It’s usually this time of year when people reflect on the past year, their successes and challenges, and everything else that comes with them. However, this article is not going to be that.
If you know me, you probably think I’m going to point out some of the ways today’s culture has obscured the real message of Christmas… and you’re right! But not only that, I’d like to challenge us all to take a fresh look at our understanding of the birth of our Saviour, Jesus Christ, and see how much of it is based on the Bible. After all, this is not an event to be taken lightly.
On the surface, Christmas is seen as an event for the whole family (which, by the way, is a great thing!); it’s that time of year where many exchange gifts, sit around the table for Christmas dinner, and make sandwiches with the left-over turkey in case they go hungry within the next couple of minutes (I can identify with that any time of year). Supermarkets seem to have their playlist stuck on Last Christmas, Driving Home For Christmas, and All I want for Christmas is You. Some parents who reluctantly go to see their children in the school plays are also very often exposed to a less than accurate account of Jesus’ birth. To top these off, many of the faithful don’t necessarily appear to be joyful and triumphant – perhaps their to-do list for the season is as long as one’s arm and has robbed their joy (I can identify with this too). With all of this, it’s just easier to get on with life and try not to relook at the Bible for an authentic account of events. But this is not what the Church has been called to. Whilst these are not necessarily bad things if taken with a pinch of salt, their underlying effects can be detrimental. If these are the main things we associate with Christmas, we have put our own pleasure at the centre. It only tells half the story to our children, forgetting to teach them the perfect plan for the Lion and the Lamb, without whom there is no redemption for this broken world.
Whilst some Christians may have differing opinions over Santa, gifts, etc. in the words of a good friend, “Let’s keep the main thing, the main thing”. Whether you’re of the opinion that Jesus was not born in December, or you celebrate Christmas with passion and zeal, I’m sure we would all agree with the Apostle Peter when he speaks of Jesus that “there is salvation in no-one else, for there is no other name under heaven given among men by which we must be saved. 1” Whether you celebrate Christmas or not, do you take the opportunity to use decorated trees to point people to the tree our Saviour was hung on?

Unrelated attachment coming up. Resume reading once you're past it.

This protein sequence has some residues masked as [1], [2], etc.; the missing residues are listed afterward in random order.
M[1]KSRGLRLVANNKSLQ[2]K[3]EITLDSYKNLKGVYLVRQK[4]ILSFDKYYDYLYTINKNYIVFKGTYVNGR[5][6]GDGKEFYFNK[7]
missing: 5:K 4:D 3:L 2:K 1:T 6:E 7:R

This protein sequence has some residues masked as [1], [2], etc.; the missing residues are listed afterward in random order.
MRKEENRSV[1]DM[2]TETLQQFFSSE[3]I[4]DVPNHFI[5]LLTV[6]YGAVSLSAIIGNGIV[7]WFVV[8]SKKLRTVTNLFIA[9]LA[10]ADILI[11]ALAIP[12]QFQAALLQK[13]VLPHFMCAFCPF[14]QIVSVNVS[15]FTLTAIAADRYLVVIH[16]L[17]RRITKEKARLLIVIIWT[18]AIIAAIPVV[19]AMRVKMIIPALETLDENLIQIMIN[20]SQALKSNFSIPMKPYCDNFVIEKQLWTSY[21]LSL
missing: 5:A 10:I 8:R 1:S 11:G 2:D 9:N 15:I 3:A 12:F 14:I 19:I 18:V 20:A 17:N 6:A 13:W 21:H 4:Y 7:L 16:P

Do not allow presumptions to cloud your understanding of the Bible, but rather base your understanding of anything and everything on the Word of God. We are celebrating an event that took place around 2000 years ago, but we’re not going to remain in that era, for we know that so much more has happened after this great, big event. From the birth of Jesus onward, there is so much more to look forward to. From His childhood (which the Bible doesn’t tell us much about), to His ministry, painful death and His resurrection, we have all the reasons to rejoice. The birth of Christ has taught me not only to look back, but also to keep my eyes on what’s to come. Next year we will be celebrating Jubilee’s 20th birthday. Praise God for the day He set the foundations of this church, and glory to Him who is going to take it into the future days and continue leading us in this adventure. Over the past 20 years God has done so much at Jubilee; from people coming to Christ on Alpha to people on their journey made welcome into the family; from the hopeless finding hope to the broken being made whole; from signs and wonders to preaching the hope of the world to the nations, God has worked out His promises in the life of His church. As we give Him thanks and praise for these years, let’s go before Him with grateful hearts, having faith that He has so much more for us. Let’s not become over familiar with what God is doing. Continue to be a people of expectation! Keep praying for the ministry God has called us to!
Going back to my point about our assumptions and understanding of Christmas, I would highly recommend Jesus Through Middle Eastern Eyes - Cultural Studies in the Gospels by Kenneth Bailey. Reading this book will help you understand Christmas, among other things, from a different viewpoint. You can find excerpts of the book here 2.
And until Sunday afternoon when we gather together for Jubilee’s Christmas celebration, I will sing: Glory to God in the highest, and peace (as well as mince pies and mulled wine!) to His people on earth.
- Acts 4:12 (ESV UK)
- Christmas - Middle Eastern Eyes
Sometimes, I can be overwhelmed by so many things that I find myself missing the main thing. What can we learn from Mary and Martha in this area. Who enjoyed Jesus' company more?
We all work for God's glory and sometimes that is from the sidelines or behind the scenes or even on the bench. Are we willing to make that important choice to enable God to work through our lives and that of the church?